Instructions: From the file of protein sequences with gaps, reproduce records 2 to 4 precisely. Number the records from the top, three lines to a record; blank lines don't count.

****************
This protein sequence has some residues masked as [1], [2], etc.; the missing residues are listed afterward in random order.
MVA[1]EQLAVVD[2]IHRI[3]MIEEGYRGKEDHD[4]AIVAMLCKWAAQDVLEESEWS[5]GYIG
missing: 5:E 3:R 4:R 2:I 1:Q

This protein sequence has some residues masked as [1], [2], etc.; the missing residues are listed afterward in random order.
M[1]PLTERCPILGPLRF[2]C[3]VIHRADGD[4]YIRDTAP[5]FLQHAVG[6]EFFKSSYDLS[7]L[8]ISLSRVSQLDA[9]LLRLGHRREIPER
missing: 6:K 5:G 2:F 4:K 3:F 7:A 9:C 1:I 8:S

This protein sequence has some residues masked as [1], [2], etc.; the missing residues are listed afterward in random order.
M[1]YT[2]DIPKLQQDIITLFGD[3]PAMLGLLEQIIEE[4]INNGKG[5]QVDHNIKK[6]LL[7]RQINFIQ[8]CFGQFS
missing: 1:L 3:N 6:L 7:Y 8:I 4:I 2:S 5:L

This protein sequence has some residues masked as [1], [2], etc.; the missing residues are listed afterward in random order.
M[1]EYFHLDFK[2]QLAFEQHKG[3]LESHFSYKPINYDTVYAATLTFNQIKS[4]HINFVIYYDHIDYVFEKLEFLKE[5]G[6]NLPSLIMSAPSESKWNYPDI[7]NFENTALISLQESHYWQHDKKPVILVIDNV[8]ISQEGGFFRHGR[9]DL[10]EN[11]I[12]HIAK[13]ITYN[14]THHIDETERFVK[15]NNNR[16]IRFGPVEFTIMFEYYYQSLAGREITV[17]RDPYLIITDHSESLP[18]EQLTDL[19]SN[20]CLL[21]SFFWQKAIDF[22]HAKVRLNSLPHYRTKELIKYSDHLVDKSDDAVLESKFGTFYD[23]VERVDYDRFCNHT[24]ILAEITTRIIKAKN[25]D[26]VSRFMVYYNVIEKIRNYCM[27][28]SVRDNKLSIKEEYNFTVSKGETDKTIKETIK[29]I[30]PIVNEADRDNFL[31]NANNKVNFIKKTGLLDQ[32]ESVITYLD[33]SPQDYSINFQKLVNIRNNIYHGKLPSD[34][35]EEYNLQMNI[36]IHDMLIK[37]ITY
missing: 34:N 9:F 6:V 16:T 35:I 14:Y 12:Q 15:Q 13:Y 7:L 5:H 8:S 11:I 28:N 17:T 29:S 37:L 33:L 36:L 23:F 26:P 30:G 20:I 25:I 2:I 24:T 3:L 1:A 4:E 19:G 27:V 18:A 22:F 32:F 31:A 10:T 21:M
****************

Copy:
This protein sequence has some residues masked as [1], [2], etc.; the missing residues are listed afterward in random order.
M[1]PLTERCPILGPLRF[2]C[3]VIHRADGD[4]YIRDTAP[5]FLQHAVG[6]EFFKSSYDLS[7]L[8]ISLSRVSQLDA[9]LLRLGHRREIPER
missing: 6:K 5:G 2:F 4:K 3:F 7:A 9:C 1:I 8:S

This protein sequence has some residues masked as [1], [2], etc.; the missing residues are listed afterward in random order.
M[1]YT[2]DIPKLQQDIITLFGD[3]PAMLGLLEQIIEE[4]INNGKG[5]QVDHNIKK[6]LL[7]RQINFIQ[8]CFGQFS
missing: 1:L 3:N 6:L 7:Y 8:I 4:I 2:S 5:L

This protein sequence has some residues masked as [1], [2], etc.; the missing residues are listed afterward in random order.
M[1]EYFHLDFK[2]QLAFEQHKG[3]LESHFSYKPINYDTVYAATLTFNQIKS[4]HINFVIYYDHIDYVFEKLEFLKE[5]G[6]NLPSLIMSAPSESKWNYPDI[7]NFENTALISLQESHYWQHDKKPVILVIDNV[8]ISQEGGFFRHGR[9]DL[10]EN[11]I[12]HIAK[13]ITYN[14]THHIDETERFVK[15]NNNR[16]IRFGPVEFTIMFEYYYQSLAGREITV[17]RDPYLIITDHSESLP[18]EQLTDL[19]SN[20]CLL[21]SFFWQKAIDF[22]HAKVRLNSLPHYRTKELIKYSDHLVDKSDDAVLESKFGTFYD[23]VERVDYDRFCNHT[24]ILAEITTRIIKAKN[25]D[26]VSRFMVYYNVIEKIRNYCM[27][28]SVRDNKLSIKEEYNFTVSKGETDKTIKETIK[29]I[30]PIVNEADRDNFL[31]NANNKVNFIKKTGLLDQ[32]ESVITYLD[33]SPQDYSINFQKLVNIRNNIYHGKLPSD[34][35]EEYNLQMNI[36]IHDMLIK[37]ITY
missing: 34:N 9:F 6:V 16:T 35:I 14:Y 12:Q 15:Q 13:Y 7:L 5:H 8:S 11:I 28:N 17:T 29:S 37:L 33:L 36:L 23:F 26:P 30:G 20:I 25:I 2:I 24:T 3:L 1:A 4:E 19:G 27:V 18:A 22:F 32:F 31:A 10:T 21:M